The holiday rush is over and the new year is here. You probably dedicated a considerable amount of time during the final months of 2016 to planning for this very moment—the moment when you’d open the calendar to 2017 and start pursuing 12 months of new goals.

You’ve most likely heard about the rules of proper goal-setting—write them down, divide large goals into small steps, make them s.m.a.r.t., and so on—so let’s go a step beyond that. How are you going to track your progress toward these goals? Will you read your list of goals on January 1, begin work, and never reference the actual goals again? This is one area of life where a “set it and forget it” attitude definitely won’t work!

Periodically reviewing your goals will help you stay focused and forward-driven. Review sessions can inspire a sense of ownership over your goals. Plus, by analyzing your progress, you’ll be able to recognize how God has lead you through challenges in the past and see the opportunities he is giving you to succeed in the future. It’s also a great opportunity to hear critiques and positive feedback.

You can evaluate your goals on your own or enlist the help of your fellow ministry workers. Reviewing your goals for just 30 minutes each week will keep you on track for fulfilling your top ministry objectives of 2017. Use one tactic or implement your own combination of these methods and see where it takes you!

Progress Reports

A progress report is a straightforward way to keep track of the actions and circumstances that are affecting your goals. Essentially, your progress report will answer the three biggest questions: What’s working? What’s going wrong? What do I need to change?

One of the simplest ways to make use of progress reports is to create a template on your computer. You may find it useful to create your template in a program like Excel—create a document for each goal and utilize one spreadsheet for each week. List these five progress-trackers:

  1. Ways I have seen God at work through this goal this week
  2. Completed actions from the past week that have brought me closer to the goal
  3. Complications from the past week that have set back my progress
  4. Modifications I need to make this week
  5. Three action steps to complete this week

Make time to reflect on each topic and fill in each section honestly. As you go through the year, you can easily look back at reports from the past and see the progress you have made.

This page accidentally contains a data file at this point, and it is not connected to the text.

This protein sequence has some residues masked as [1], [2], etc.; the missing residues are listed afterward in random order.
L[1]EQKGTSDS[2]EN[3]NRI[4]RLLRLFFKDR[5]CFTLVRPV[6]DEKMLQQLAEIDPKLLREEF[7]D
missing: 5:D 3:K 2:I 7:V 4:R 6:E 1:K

Visual Reminders

For this goal-tracking technique, forget the computer—you just need a pen and paper. Having a visual reminder (or several!) will make sure that the goal is always top-of-mind. It can also help you see your past successes and visualize the remaining steps.

  • Draw a progress bar (something like this) and divide it into sections. Each section should refer to a step you’ll be taking to reach your goal. Once you’ve achieved that step, color in the section. Keep going until all the sections are filled and you’ve accomplished your goal.
  • Create a timeline for your goal. Draw a simple line, add dates, and create offshoots for the steps you’ll be taking to reach your goal.
  • Get a calendar and employ the “Seinfeld Strategy.” (Read more about the history of this technique here.) Find one task that you can do every day that will bring you closer to your goal. Every day you complete that task, put a big red “X” on the calendar. Soon you’ll have a chain of “X” days. Challenge yourself to see how many days can you keep that chain going.


Other than you, who knows the most about your ministry goals? Your peers and co-workers. That’s why having show-and-tell sessions in the office can be a great way to track goals. Each Friday, schedule 30 minutes to gather with your co-workers. Everybody gets two minutes to show his or her progress to the group and tell about the action plan for the week. If schedules allow, make time for the group to provide feedback, critiques, and encouragement.

If you don’t have a team of co-workers or your schedules are tight, make use of social media. Get a community-based goal-tracking app (try or i.DoneThis) and invite your colleagues to sign up, too. You can also hold yourself accountable on Twitter or Facebook.

The most important thing to remember is this: don’t review your goals simply for the sake of reviewing. Put your goal tracking to work and base your future steps on what you’ve learned in the past.


Editor’s note: This article originally appeared in CTA’s Expand Your Impact newsletter. If you’d like to receive this monthly newsletter, you can subscribe here.


You are welcome to copy this article for one-time use when you include this credit line and receive no monetary benefit from it: © 2016 CTA, Inc. Used with permission.


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